A tiny, ebullient Jew who started as America's leading liberal and ended as its most famous judicial conservative. A Klansman who became an absolutist advocate of free speech and civil rights. A backcountry lawyer who started off trying cases about cows and went on to conduct the most important international trial ever. A self-invented, tall-tale Westerner who narrowly missed the presidency but expanded individual freedom beyond what anyone before had dreamed.
Four more different men could hardly be imagined. Yet they had certain things in common. Each was a self-made man who came from humble beginnings on the edge of poverty. Each had driving ambition and a will to succeed. Each was, in his own way, a genius. They began as close allies and friends of FDR, but the quest to shape a new Constitution led them to competition and sometimes outright warfare.
Scorpions tells the story of these four great justices: their relationship with Roosevelt, with each other, and with the turbulent world of the Great Depression, World War II, and the Cold War. It also serves as a history of the modern Constitution itself.
©2010 Noah Feldman (P)2010 Hachette Audio
Not being a lawyer, I was a little hesitant about buying a book of legal history, but was intrigued from the very first sentence. Feldman writes with grace and clarity about the court that FDR built and four important justices who worked it. He describes the legal concepts and issues of the era with subtlety, yet in terms easy to grasp, and adds the juicy personal and political detail we need to understand where justices Frankfuter, Black, Jackson and Douglas came from and why they acted as they did.
I liked that he explained the different approaches to constitutional law, the crucial components of a number of important cases of the era, and included the political vectors affecting the court. This is a rich history and compelling "read".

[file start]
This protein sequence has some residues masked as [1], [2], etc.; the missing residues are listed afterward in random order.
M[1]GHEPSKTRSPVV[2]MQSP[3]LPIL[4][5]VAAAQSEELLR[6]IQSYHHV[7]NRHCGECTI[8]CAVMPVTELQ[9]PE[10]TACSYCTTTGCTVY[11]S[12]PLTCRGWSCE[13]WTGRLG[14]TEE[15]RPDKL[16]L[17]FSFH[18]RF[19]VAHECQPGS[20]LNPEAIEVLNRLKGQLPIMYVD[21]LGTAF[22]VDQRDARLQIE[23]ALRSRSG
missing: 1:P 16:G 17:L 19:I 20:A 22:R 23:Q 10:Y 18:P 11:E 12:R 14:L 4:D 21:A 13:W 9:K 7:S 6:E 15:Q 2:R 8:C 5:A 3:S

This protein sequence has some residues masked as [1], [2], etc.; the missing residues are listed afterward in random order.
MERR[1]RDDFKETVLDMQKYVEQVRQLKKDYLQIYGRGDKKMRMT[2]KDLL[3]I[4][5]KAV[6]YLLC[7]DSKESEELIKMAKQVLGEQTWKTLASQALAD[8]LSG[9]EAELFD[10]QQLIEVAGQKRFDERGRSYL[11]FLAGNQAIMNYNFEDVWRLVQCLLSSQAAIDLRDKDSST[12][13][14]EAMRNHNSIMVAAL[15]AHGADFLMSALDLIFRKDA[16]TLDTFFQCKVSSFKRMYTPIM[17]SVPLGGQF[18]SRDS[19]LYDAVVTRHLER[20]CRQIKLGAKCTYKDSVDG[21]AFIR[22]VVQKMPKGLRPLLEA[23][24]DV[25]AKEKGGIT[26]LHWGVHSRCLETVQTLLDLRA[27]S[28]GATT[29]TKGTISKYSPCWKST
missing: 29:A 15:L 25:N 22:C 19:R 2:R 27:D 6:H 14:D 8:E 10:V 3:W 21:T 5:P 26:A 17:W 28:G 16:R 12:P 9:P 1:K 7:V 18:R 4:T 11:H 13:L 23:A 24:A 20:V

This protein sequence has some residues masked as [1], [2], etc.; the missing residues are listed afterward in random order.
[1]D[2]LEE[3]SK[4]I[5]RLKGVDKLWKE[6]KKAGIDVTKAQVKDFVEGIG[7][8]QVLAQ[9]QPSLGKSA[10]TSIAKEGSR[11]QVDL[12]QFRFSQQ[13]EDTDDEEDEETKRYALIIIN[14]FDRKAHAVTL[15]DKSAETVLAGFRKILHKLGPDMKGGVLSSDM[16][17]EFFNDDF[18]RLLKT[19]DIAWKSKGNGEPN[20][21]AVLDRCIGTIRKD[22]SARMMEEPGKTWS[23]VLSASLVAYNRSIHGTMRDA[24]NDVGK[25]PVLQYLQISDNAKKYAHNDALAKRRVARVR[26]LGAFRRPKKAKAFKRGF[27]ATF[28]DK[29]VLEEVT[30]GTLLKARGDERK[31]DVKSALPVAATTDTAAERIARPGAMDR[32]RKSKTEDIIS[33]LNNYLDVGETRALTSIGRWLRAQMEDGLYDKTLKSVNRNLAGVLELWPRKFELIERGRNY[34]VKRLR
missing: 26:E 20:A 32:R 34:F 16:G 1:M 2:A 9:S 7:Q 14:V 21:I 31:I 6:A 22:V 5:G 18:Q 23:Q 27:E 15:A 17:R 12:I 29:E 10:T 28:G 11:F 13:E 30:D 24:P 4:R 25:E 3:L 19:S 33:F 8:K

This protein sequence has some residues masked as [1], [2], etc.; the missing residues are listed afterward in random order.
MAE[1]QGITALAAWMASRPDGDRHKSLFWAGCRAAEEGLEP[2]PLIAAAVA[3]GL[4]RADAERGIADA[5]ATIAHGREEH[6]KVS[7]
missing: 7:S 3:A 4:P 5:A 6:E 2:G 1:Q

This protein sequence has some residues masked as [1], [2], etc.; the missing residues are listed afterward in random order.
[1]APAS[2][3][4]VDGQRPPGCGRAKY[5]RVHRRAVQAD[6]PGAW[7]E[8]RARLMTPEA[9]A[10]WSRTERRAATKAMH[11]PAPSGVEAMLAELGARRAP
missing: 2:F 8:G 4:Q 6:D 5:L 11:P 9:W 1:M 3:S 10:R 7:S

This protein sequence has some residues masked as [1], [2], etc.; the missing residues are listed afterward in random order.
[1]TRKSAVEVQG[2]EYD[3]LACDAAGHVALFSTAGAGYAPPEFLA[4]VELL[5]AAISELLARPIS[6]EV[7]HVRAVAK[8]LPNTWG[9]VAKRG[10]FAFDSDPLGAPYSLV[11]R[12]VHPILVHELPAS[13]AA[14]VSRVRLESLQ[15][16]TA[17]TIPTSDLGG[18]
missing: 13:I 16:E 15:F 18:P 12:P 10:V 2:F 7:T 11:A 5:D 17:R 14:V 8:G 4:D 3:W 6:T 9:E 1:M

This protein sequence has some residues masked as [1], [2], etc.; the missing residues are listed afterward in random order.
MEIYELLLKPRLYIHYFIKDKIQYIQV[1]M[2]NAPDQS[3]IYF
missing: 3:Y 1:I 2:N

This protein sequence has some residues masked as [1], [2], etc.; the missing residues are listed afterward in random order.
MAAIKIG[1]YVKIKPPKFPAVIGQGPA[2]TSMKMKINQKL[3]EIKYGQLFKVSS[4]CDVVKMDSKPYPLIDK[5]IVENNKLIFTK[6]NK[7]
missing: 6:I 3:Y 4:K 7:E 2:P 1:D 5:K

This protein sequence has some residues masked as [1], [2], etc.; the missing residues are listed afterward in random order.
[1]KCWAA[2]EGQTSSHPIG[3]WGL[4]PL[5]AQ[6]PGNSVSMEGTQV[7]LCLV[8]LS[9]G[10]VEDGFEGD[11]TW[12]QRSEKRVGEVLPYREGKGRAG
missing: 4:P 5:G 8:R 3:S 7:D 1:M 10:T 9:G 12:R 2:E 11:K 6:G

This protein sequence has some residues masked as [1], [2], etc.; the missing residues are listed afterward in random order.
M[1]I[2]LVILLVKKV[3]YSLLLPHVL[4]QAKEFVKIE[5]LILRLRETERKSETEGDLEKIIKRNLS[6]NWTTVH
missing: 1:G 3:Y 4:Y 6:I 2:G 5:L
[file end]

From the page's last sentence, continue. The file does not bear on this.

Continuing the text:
He does a wonderful job as a narrator, too. I wish every non-fiction audiobook were read with such ease, simplicity, and complete lack of hype. Congratulations Noah Feldman!
A very informative book, with a very good narrator. I learned much about the four Justices in the book and it left me wanting to learn more about them and the time period. The behind the scenes politics of the Supreme Court then and the Justices' interactions with FDR and the New Deal were unique in history.
This book made a very recent road trip fly by. I enjoy a great diversity of books. This book has to be my top five. Its a perspective of the great depression, war time and post war time which I found surprisingly fascinating. I would't hesitate to recommend this to a friend.
A highly enjoyable and memorable account featuring four of the greatest Supreme Court Justices in our history and some of the landmark cases in which they were called upon to decide. In his exceptionally well written and well narrated book, Noah Feldman paints amazing true to life portraits including the judicial philosophies and striking personalities of these complicated men and their very contentious relationships with each other.
This is a fascinating journey through the history of 20th century American jurisprudence. Listeners will learn how FDR met Felix Frankfurter, Hugo Black, Robert Jackson and William O. Douglas in the course of his political career. Those four men set the Court on a path that changed the law -- before they even became justices. Great history lessons here. Very approachable; law degree not required.
If you're a con law nerd, this is for you.
The story of how America's longest-serving president changed the Supreme Court, the country and the world with his appointments. This provides great context for understanding the rise of liberalism, judicial activism and, conversely, judicial restraint on the Supreme Court.
It's easy to forget that Justices are actual people, who evolve. But this book injects the humanity of these men, and their contemporaries, to provide a broader context that is often missing when one simply studies the opinions of the Court, as some continuous institution.
This peek into history reads like a novel and the narrator (not Noah Feldman, but Cotter Smith) does an outstanding job of drawing you into the personalities and issues of the period. While I have not quite finished this audio book, I am enjoying it immensely and congratulate Professor Feldman on his excellent work.
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